First Year Inquiry (FYI)

Fall 2023

Moral & Ethical Dilemmas


Professor Dr. Ashraf Ghaly, P.E.
Department Engineering
Office Olin 102D
Tel., email 518-388-6515, ghalya@union.edu

Lectures: TTH 9:00-10:45AM, Olin 306.

Office hours: immediately after class or request an appointment.


Life would be different from the way we know it if making decisions about issues we face in our daily living was as clear as black and white. A binary choice from two options, one of which is totally right and the other is completely wrong would be extremely easy. With many layers of complexities in our society today, limitless shades of gray are the themes of almost every human interaction. Problems faced by individuals may also have moral or ethical dimensions, which require deeper examination and careful dissection before passing a judgment. Moral and ethical dilemmas arise when reasonable people cannot agree on a singular solution or a sole outcome for a given problem. In such a case priorities have to be established and compromises have to be made to ameliorate the outcome of the dilemma. Students in this course will be introduced to many such scenarios through actual case studies. Class discussion and listening to various viewpoints will help students develop a sense of appreciation that would ultimately contribute to finding an acceptable resolution to the dilemma at hand.


93+ = A 89+ = A- 85+ = B+ 81+ = B 77+ = B- 73+ = C+ 69+ = C 65+ = C- 60+ = D




Media Ethics, Issues and Cases

1. An Introduction to Ethical Decision-Making Essay: Cases and moral systems
Case 1-A: How to read a case study
2. Information Ethics: A Profession Seeks the Truth
Case 2-A: Anonymous or confidential: Unnamed sources in the news
Case 2-B: Death as content: Social responsibility and the documentary filmmaker
Case 2-C: News and the transparency standard
Case 2-D: Can I quote me on that?
Case 2-E: NPR, the New York Times, and working conditions in China
Case 2-F: When is objective reporting irresponsible reporting?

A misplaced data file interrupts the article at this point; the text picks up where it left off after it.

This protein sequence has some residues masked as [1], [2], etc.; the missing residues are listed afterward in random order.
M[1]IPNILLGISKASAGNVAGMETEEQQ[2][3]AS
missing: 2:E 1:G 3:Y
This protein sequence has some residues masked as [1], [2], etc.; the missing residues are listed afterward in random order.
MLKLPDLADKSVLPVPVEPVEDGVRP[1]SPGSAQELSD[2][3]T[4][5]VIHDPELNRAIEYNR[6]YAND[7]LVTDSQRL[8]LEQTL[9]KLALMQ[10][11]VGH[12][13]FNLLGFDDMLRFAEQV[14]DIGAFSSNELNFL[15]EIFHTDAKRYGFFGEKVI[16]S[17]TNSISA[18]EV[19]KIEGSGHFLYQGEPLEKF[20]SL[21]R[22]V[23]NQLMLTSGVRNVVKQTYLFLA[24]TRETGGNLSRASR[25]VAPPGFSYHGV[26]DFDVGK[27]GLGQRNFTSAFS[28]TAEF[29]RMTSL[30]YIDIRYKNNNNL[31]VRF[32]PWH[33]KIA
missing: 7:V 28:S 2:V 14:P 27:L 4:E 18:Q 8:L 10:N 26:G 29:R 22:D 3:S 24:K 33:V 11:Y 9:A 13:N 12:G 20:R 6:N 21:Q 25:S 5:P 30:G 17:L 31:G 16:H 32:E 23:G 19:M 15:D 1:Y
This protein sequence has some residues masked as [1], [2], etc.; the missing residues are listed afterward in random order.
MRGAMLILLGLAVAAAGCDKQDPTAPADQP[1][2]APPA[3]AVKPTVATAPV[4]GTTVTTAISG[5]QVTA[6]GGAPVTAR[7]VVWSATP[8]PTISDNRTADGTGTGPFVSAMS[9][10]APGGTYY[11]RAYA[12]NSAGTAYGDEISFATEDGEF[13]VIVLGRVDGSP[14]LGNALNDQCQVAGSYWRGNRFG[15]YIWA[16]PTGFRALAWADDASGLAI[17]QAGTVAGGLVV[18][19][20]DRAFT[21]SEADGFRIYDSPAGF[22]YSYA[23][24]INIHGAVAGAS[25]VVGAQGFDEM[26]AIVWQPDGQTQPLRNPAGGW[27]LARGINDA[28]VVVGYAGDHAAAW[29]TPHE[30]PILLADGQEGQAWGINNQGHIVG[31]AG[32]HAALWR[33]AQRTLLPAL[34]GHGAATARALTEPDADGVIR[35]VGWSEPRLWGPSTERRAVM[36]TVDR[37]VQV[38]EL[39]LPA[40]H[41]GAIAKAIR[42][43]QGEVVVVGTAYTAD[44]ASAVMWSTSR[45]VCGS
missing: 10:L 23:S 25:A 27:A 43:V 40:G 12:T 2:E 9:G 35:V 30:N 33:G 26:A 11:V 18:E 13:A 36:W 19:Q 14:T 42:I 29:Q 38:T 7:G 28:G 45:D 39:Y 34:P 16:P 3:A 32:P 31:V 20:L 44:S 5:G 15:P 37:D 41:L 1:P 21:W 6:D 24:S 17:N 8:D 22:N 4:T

Case 2-G: Is it news yet?
Case 2-H: What's yours is mine: The ethics of news aggregation
3. Strategic Communication: Does Client Advocate Mean Consumer Adversary?
Case 3-A: Weedvertising
Case 3-B: Cleaning up their act: The Chipotle food safety crisis
Case 3-C: Keeping Up with the Kardashians' prescription drug choices
Case 3-D: Between a (Kid) Rock and a hard place
Case 3-E: Was that an Apple computer I saw? Product placement in the United States and abroad
Case 3-F: Sponsorships, sins, and PR: What are the boundaries?
Case 3-G: A charity drops the ball
4. Loyalty: Choosing Between Competing Allegiances
Case 4-A: Fair or foul? Reporter/player relationships in the sports beat
Case 4-B: To watch or to report: What journalists were thinking in the midst of disaster
Case 4-C: Public/on-air journalist vs. private/online life: Can it work?
Case 4-D: When you are the story: Sexual harassment in the newsroom
Case 4-E: Whose Facebook page is it anyway?
Case 4-F: Where everybody knows your name: Reporting and relationships in a small market
Case 4-G: Quit, blow the whistle, or go with the flow?
Case 4-H: How one tweet ruined a life
5. Privacy: Looking for Solitude in the Global Village
Case 5-A: Drones and the news
Case 5-B: Concussion bounty: Is trust ever worth violating?
Case 5-C: Joe Mixon: How do we report on domestic violence in sports?
Case 5-D: Looking for Richard Simmons
Case 5-E: Children and framing: The use of children's images in an anti-same-sex marriage ad
Case 5-F: Mayor Jim West's computer
Case 5-G: Politics and money: What's private and what's not
6. Mass Media in a Democratic Society: Keeping a Promise
Case 6-A: Reporting on rumors: When should a news organization debunk?
Case 6-B: Doxxer, Doxxer, give me the news?
Case 6-C: The truth about the facts: Politifact.com
Case 6-D: Wiki Leaks
Case 6-E: Control Room: Do culture and history matter in reporting the news?
Case 6-F: Victims and the press